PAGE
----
In Enola Holmes 2, the titular detective is hired to locate a missing girl who works at a matchstick factory but upon further investigation, she uncovers a major corruption scandal. The film is now streaming on Netflix.
Enola Holmes is trying to establish herself as a competent detective in keeping with her much more illustrious brother, Sherlock. However, people dismiss her because she’s a young girl and she finds it difficult to get out of Sherlock’s shadow.
When a young girl approaches Enola to find her sister, Sarah Chapman, Enola takes the case and begins her investigation. She eventually learns that apart from working at the matchstick factory, Sarah worked a second job as a dancing girl at a theatre and had a gentleman caller.
Her case coincides with the one her brother Sherlock is working on which involves suspicions of corruption and stolen money. After working together, they discover the truth behind Sarah’s disappearance.
Sarah found out that the switch to white phosphorus in the matchstick factory was leading to the death of many girls due to its toxic nature so she gathered evidence along with her friend Mae and her lover, William who was also the son of the factory owner.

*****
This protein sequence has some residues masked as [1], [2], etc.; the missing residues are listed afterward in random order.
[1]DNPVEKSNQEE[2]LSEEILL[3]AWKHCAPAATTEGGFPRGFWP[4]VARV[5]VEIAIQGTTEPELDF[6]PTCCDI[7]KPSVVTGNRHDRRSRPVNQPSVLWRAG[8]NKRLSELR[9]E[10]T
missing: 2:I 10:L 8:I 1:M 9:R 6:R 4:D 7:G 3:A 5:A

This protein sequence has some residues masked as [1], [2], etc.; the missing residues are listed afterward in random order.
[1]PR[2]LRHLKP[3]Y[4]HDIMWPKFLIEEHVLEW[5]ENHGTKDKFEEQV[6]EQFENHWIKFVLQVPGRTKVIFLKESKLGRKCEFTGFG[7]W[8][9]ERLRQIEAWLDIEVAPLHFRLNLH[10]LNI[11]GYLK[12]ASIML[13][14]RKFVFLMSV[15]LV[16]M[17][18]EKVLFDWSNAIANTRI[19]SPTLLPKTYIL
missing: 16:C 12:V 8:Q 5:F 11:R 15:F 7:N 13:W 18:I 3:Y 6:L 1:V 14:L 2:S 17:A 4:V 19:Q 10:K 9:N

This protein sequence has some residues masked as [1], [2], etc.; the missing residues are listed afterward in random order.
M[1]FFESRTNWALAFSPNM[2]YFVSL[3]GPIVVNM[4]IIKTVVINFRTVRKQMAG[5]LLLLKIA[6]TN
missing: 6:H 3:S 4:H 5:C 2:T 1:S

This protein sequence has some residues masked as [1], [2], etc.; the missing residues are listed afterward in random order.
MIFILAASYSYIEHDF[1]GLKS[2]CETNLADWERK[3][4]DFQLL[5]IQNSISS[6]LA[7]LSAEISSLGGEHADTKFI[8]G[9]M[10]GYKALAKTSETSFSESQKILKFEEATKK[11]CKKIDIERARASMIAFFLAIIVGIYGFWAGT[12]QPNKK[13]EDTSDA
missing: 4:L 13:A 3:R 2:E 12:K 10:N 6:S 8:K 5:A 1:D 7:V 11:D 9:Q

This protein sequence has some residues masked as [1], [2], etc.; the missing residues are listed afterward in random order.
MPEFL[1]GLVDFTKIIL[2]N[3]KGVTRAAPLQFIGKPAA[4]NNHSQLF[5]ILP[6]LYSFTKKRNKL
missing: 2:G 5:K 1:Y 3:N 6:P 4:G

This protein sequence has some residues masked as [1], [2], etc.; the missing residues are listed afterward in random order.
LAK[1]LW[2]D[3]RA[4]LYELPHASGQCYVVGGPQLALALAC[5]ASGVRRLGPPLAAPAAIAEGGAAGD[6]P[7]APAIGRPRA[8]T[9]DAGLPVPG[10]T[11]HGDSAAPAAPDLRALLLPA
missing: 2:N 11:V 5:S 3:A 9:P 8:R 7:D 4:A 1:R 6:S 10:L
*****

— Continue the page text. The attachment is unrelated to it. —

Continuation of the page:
The factory owner and the Treasury minister knew about this issue but continued using the substance for their own profits until the Holmes siblings reveal their misdeeds.
A significant moment in history
While the characters of Enola and Sherlock are clearly fictional creations, the premise of this film is a fictionalized retelling of a real-life event that took place in the late 1800s.
Sarah Chapman was a real person who worked at the Bryant & May matchstick factory along with her mother and older sister. In 1888, the matchmakers decided to go on strike due to the poor working conditions in the factory as well as the white phosphorus which was making people sick.
When the management at Byrant & May tried to coerce the employees to sign agreements denying the truth about their plight, it triggered a drastic response as around 1400 women walked out on strike on 5 July 1888.
Chapman was one of the women who met with reformer Annie Beasant in search of support in forming a strike committee. The women eventually formed the Union of Women Match Makers with Chapman as one of the 12 women elected to the committee of the union.
Chapman was also the inaugural representative of the union at the Trades Union Congress (TUC) and was among those who attended the 1888 International Trades Union Congress in London.